The federal agency that is supposed to promote minority business picked a white-dominated group over three minority organizations for a quarter-of-a-million-dollar contract, one of the rivals has complained to the General Accounting Office.
The contract, to run a minority business development center in Phoenix, Ariz., was awarded Dec. 29 by the Commerce Department's Office of Minority Business Enterprise.
Under a competitive bidding system based not on cost, but on competence to do the job, the $288,000 contract went to the Arizona Business Resource Center, a nonprofit agency tied to established businesses, which are mostly white-operated.
The decision has been appealed to the GAO by the National Economic Development Association (NEDA), a large Hispanic business organization based in Washington, and one of three Hispanic firms that lost out in the bidding.
As a result of the decision, NEDA - and the two other groups - will lose federal funds for the operations in Arizona.
NEDA's executive director, Ricard Salvatierra said the decision was "inconsistant with OMBE. To be consistent you ought to have minority firms involved."
He complained that the point system used to award the contract was "skewed" to benefit the firm that won and gave no credit to minority community affiliations.
The winning group underbid NEDA by $10,000 and scored 85 out of 100 points on the rating system, compared to NEDA's 80. "If the difference is that colse, five points, and one of us is minority and one isn't, that should be a factor as well."
NEDA, which is the largest of dozens of minority business organizations financed by OMBE, has had a branch office in Phoenix for seven years. It is one of four groups in the area financed by OMBE.
Under a plan to consolidate minority business promotional activities and cut costs, OMBE is setting up what it calls "one stop business development centers." All four of the OMBE agencies in Phoenix bid for that role there.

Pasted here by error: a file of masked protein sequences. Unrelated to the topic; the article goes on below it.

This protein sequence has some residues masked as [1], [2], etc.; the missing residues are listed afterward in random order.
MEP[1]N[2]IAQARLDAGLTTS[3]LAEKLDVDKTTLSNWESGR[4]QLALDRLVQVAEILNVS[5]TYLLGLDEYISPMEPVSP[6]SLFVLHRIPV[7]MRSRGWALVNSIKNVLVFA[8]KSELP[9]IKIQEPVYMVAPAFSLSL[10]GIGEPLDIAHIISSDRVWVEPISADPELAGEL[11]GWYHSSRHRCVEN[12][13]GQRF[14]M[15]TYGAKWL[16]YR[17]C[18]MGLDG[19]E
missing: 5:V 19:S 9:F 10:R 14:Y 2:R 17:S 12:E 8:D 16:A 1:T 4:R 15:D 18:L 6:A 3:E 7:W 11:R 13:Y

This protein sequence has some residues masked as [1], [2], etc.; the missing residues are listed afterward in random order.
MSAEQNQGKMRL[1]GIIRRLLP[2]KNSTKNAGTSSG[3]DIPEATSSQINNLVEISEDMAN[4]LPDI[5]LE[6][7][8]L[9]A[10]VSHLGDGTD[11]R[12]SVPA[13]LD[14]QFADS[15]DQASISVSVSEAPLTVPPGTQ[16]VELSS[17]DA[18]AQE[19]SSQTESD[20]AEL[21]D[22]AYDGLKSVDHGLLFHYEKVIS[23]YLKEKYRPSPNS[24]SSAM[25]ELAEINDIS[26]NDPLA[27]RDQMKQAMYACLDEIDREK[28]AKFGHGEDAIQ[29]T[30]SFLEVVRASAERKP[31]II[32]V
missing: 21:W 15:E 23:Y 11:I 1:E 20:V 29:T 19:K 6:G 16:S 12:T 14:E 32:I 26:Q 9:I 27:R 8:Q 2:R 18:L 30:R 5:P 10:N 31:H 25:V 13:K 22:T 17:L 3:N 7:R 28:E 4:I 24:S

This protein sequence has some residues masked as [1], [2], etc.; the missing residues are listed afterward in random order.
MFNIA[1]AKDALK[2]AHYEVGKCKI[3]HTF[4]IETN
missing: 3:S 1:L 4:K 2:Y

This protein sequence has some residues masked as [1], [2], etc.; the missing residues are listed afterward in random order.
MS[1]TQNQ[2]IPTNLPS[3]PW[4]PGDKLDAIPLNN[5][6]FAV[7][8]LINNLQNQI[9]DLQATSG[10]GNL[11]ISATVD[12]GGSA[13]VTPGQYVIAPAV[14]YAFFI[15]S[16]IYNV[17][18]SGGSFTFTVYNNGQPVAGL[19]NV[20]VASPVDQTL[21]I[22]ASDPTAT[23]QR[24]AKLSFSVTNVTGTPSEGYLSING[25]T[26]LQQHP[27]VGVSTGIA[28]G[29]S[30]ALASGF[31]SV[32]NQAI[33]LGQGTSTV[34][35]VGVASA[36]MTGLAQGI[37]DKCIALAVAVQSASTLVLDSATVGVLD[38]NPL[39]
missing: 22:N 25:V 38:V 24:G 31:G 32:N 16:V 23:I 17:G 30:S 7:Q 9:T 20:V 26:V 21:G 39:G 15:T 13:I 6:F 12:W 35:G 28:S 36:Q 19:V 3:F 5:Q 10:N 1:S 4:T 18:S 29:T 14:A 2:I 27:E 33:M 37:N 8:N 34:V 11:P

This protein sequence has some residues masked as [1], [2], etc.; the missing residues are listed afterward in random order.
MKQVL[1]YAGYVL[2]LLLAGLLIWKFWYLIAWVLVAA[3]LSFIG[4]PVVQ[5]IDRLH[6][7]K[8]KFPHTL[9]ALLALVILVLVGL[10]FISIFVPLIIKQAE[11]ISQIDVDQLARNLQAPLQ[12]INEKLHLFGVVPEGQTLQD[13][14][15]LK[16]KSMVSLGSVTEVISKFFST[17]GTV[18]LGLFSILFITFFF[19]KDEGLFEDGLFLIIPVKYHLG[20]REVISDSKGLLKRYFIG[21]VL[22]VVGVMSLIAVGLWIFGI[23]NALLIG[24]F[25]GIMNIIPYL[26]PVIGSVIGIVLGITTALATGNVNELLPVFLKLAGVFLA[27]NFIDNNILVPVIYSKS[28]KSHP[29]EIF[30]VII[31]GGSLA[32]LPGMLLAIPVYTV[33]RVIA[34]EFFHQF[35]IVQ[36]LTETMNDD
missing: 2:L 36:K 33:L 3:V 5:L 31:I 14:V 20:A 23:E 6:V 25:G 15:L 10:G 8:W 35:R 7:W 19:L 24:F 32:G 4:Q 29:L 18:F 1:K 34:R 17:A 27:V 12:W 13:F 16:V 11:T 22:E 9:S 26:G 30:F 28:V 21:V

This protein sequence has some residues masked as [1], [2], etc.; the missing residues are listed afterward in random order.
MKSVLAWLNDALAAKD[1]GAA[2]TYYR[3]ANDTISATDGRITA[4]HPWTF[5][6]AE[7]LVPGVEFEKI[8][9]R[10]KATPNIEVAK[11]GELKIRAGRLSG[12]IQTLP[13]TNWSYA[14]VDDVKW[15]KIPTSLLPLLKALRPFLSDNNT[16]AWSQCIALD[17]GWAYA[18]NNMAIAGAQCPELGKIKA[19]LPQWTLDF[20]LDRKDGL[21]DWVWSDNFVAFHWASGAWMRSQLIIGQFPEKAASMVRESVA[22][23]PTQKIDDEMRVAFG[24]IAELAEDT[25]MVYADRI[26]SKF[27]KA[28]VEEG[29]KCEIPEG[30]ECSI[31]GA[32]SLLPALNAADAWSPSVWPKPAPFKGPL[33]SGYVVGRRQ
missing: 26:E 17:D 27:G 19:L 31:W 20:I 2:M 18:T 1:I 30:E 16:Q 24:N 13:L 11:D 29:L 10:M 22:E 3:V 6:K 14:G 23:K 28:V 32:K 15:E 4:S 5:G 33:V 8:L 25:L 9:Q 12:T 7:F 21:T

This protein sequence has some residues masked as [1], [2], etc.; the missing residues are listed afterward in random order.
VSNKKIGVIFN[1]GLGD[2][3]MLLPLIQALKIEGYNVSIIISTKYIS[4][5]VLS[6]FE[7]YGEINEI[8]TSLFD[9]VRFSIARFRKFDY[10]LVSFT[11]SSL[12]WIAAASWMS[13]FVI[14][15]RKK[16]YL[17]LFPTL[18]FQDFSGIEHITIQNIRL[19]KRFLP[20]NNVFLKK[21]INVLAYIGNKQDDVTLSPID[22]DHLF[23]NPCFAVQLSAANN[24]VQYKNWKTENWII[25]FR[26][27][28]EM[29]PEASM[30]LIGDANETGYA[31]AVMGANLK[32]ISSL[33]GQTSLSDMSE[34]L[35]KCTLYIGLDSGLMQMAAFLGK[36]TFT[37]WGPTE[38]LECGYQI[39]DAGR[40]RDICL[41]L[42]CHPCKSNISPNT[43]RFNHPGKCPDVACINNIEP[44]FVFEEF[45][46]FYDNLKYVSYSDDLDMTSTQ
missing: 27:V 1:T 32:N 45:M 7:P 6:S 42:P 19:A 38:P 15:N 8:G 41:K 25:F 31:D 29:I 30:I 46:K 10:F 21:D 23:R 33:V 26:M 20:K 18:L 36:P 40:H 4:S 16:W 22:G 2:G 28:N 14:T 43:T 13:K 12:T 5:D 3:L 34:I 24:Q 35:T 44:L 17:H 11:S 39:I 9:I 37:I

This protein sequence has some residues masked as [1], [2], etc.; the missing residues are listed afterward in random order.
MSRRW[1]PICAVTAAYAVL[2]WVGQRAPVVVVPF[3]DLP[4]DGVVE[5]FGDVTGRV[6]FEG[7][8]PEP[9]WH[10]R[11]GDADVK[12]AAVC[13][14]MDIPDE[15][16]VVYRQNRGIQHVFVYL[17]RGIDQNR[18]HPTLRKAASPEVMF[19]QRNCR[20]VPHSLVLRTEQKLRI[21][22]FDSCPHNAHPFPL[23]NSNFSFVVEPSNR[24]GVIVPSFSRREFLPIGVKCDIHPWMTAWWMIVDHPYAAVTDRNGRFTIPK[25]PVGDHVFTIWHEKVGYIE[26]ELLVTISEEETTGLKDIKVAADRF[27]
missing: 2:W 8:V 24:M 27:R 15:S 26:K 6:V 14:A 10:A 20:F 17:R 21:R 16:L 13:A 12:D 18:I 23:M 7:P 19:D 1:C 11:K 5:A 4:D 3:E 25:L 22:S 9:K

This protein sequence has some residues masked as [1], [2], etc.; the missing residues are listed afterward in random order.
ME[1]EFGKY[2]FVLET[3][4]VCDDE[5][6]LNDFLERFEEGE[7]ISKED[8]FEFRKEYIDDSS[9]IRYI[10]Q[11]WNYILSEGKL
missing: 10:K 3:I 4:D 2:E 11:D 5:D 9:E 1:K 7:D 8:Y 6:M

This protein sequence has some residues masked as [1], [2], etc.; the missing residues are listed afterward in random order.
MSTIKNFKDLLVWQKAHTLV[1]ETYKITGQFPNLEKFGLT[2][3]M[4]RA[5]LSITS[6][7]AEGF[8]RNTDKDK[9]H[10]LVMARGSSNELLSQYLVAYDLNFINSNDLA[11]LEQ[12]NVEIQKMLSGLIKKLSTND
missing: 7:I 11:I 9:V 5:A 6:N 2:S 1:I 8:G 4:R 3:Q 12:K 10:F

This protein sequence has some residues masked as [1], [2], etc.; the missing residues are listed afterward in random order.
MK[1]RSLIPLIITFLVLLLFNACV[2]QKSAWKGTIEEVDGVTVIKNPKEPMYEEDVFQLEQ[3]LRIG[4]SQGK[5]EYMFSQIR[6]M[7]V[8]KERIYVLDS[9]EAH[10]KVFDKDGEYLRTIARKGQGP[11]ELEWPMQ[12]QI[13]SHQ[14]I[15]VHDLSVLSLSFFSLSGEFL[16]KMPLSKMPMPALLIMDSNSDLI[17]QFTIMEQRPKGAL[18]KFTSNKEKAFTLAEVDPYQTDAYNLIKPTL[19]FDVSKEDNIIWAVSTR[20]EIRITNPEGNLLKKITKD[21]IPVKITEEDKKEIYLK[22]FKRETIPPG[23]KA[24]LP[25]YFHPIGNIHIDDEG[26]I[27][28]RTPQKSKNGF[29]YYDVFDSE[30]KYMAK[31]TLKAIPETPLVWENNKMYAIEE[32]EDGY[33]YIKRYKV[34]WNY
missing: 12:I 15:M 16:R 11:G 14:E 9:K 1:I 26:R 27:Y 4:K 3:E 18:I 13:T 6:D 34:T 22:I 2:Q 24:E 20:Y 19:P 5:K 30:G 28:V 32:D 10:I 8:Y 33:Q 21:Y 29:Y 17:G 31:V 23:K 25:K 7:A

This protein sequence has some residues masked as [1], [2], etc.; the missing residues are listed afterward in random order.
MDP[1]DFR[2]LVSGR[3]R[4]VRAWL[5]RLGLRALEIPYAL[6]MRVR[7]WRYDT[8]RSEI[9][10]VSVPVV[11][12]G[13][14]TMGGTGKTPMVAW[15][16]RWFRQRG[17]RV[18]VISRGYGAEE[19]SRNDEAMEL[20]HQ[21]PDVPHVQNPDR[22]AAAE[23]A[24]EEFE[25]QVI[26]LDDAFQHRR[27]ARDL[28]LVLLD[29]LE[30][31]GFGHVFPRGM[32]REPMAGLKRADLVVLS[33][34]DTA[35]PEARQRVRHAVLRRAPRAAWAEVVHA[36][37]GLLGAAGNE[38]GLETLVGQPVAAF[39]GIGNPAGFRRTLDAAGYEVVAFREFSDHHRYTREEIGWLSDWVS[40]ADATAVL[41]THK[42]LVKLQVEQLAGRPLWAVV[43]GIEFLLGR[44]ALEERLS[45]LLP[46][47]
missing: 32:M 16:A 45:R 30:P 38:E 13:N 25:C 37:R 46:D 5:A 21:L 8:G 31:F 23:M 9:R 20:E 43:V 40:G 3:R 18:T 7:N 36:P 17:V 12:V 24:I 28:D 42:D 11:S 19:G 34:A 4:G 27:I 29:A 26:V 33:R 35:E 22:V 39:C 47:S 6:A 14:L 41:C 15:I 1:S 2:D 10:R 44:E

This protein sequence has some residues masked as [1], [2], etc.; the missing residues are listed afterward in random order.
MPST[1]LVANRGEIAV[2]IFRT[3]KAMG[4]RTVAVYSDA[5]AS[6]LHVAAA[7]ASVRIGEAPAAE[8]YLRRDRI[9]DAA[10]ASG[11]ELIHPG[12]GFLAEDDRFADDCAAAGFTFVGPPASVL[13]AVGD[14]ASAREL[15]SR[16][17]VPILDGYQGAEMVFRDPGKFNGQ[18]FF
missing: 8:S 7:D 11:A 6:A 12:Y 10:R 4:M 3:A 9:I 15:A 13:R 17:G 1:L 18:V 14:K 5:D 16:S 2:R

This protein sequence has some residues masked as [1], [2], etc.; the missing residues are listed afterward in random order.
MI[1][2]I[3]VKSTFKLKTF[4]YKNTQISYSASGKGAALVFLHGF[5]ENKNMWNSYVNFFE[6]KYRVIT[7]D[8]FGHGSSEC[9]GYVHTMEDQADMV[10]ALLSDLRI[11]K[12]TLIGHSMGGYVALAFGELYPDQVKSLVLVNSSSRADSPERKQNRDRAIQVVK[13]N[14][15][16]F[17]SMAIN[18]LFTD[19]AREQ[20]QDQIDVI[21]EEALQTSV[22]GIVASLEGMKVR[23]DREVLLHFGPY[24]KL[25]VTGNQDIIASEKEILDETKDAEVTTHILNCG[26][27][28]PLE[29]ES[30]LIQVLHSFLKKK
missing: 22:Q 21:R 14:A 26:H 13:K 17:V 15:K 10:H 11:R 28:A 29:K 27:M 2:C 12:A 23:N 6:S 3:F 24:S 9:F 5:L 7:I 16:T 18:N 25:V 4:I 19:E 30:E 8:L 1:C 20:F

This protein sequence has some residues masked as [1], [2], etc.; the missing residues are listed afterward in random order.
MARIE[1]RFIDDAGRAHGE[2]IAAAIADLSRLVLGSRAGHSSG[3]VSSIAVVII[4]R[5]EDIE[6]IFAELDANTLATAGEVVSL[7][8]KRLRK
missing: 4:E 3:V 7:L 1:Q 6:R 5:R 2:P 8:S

The group chosen, Arizona Business Resource Center, is a five-year-old nonprofit group that provides minority business contacts with established firms.
"We have backing from majority and minority companies," said Marty Corral, deputy director of the group. He argued that connections with the majority business community are vital for minority firms.
The center has white and Hispanic staff members, and he added, "English is my second language, I'm as Mexican as can be."
Allan Stephenson, OMBE's deputy director for operations, said he couldn't discuss the details of the Phoenix contract because of the protestto the GAO.
Defending selection of what he called a "biracial organization" for the job, Stephenson said the dispute is part of a major fight over the restructuring of OMBE, which has been criticized for being ineffective in promoting minority business.
For several years, OMBE has poured most of its $50 million budget into a group of nonprofit minority business promotion agencies and trade associations, giving them largely unrestricted grants.
Now it is switching to contracts for specific activities, and in many cases forcing agencies that once got federal aid automatically to compete for funds.
NEDA is the biggest agency financed by OMBE. Its $3.5 million a year in federal aid represents 7 per cent of OMBEs budget and 9 per cent of the field staff supported by OMBE.
NEDA also "produces 48 per cent of OMBE's production figures" for loans arranged for minority firms, Salvatierra pointed out.
Sephenson said he had "no quarrel" with NEDA. "They are a salutory outfit, as such they should be able to compete."
When four different groups in a city like Phoenix get OMBE, funds, "an unusual amount of money goes into overhead." Instead of spending 20 to 25 per cent on administration expenses, "Our primary goal is to use money for services that relate to our clients' success" in business.
"The problem is we're talking about competition," said Stephenson. "The pot is small and we've got a lot of organizations. Some of them are not going to be around."
OMBE's goal is aiding minority business, not supporting minority business organizations, he said.